Rural women are key agents for achieving the transformational economic, environmental and social changes required for sustainable development. But limited access to credit, health care and education are among the many challenges they face, which are further aggravated by the global food and economic crises and climate change. Empowering them is key not only to the well-being of individuals, families and rural communities, but also to overall environmental wellbeing, given women’s continuous interaction with the environment i.e. while fetching firewood, fetching water, tilling the land etc.
Including women as participants and planners in environmental conservation programs encourages empowerment. Making women leaders of environmental conservation and change also lays down the roots for women to become leaders in other areas of the community.
Having an understanding of the relationship that women have with the environment can help development organizations better formulate strong conservation interventions. Women interact with the environment differently than men. The division of labor in many countries across the globe is such that women depend on forest products like firewood, medicines, and foods more than men, and are responsible for collecting these resources. Because of this, women carry different knowledge about the forest, and have different conservation goals that reflect their specific needs and wants from the environment.
With this understanding Carbon Zero Kenya implemented an energy efficient cook stove project in Kisumu West through a local women group – Umeme. The project was implemented by intensively training local women on cooks stove production, marketing skills within the community and simple financial management skills. The women produced 1000 stoves that were later sold to locals thus enabling them earn an income. From the group we met one member; Judy Atieno who also served as the groups treasurer. Judy resides from Nyahera Sub location where she is married with four kids.
Judy says that with the training she received she gained a lot of knowledge she never had before, currently she able to manage and plan her funds better something she never used to do. She is also able to effectively market her stuff i.e. vegetables as a result of the training she got on marketing.
She says that “ever since receiving the artisan cook stoves project my life has tremendously changed. Before the cook stove project I had never been assigned the role of a treasurer of any women group, because of this new role, I have learnt to be very optimistic. Marketing of the artisanal stoves is not easy especially going to new regions to promote them and am glad carbon zero gave me a chance to nurture and explore new skills.”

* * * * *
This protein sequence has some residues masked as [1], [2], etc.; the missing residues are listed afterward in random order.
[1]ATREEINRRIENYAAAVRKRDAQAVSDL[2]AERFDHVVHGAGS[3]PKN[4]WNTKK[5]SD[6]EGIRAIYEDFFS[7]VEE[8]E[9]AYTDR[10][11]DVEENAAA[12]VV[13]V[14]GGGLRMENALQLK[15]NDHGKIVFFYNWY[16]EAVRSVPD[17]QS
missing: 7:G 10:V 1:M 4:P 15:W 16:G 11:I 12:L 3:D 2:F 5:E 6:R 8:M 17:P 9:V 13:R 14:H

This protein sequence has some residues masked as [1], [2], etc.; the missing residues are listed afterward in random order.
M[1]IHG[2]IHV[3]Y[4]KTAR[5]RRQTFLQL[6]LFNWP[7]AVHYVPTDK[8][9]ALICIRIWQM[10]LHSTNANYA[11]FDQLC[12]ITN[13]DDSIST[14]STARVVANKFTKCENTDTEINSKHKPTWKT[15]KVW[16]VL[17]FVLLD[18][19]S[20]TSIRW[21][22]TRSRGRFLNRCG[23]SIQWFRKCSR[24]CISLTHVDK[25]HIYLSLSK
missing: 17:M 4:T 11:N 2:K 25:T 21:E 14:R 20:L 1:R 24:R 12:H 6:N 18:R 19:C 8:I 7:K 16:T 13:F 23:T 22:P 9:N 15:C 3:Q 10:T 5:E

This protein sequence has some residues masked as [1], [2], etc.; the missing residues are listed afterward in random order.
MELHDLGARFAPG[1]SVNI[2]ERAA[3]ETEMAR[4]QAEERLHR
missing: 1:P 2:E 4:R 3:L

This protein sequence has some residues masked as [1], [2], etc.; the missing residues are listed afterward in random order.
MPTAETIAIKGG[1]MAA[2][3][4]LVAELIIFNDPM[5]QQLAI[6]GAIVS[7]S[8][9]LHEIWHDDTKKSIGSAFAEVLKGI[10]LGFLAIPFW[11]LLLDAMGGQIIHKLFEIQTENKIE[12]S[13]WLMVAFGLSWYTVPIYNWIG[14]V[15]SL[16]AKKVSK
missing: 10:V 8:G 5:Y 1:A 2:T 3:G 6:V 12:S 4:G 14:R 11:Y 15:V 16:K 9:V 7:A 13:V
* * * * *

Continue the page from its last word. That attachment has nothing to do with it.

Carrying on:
She continues “now I know the importance of saving money in a bank. Initially the idea was not so clear. The money we save as a group can also enable us to take loans which are very helpful for development. Recently when my husband was admitted in hospital, I had a lot of expenses and the money I had saved from the sale of the cook stoves enabled me to pay the hospital bill and also school fees for my children. Through going to the different market places and daily interaction with people, I have managed to gain courage to approach different lobby groups like chiefs, In Barazas, other women groups to appreciate their products and also sell to them the cook stoves.”
She continues to explain that “the artisanal stoves save a lot of energy and money because less firewood has to be collected or purchased. It also cooks faster so women have more time to engage in other income-generating activities and it is more hygienic than the traditional model. The stoves have greatly improved our living standards. I will always give my gratitude to Carbon Zero for giving me this opportunity”.
Compiled by; Christine Atira and Moses Maina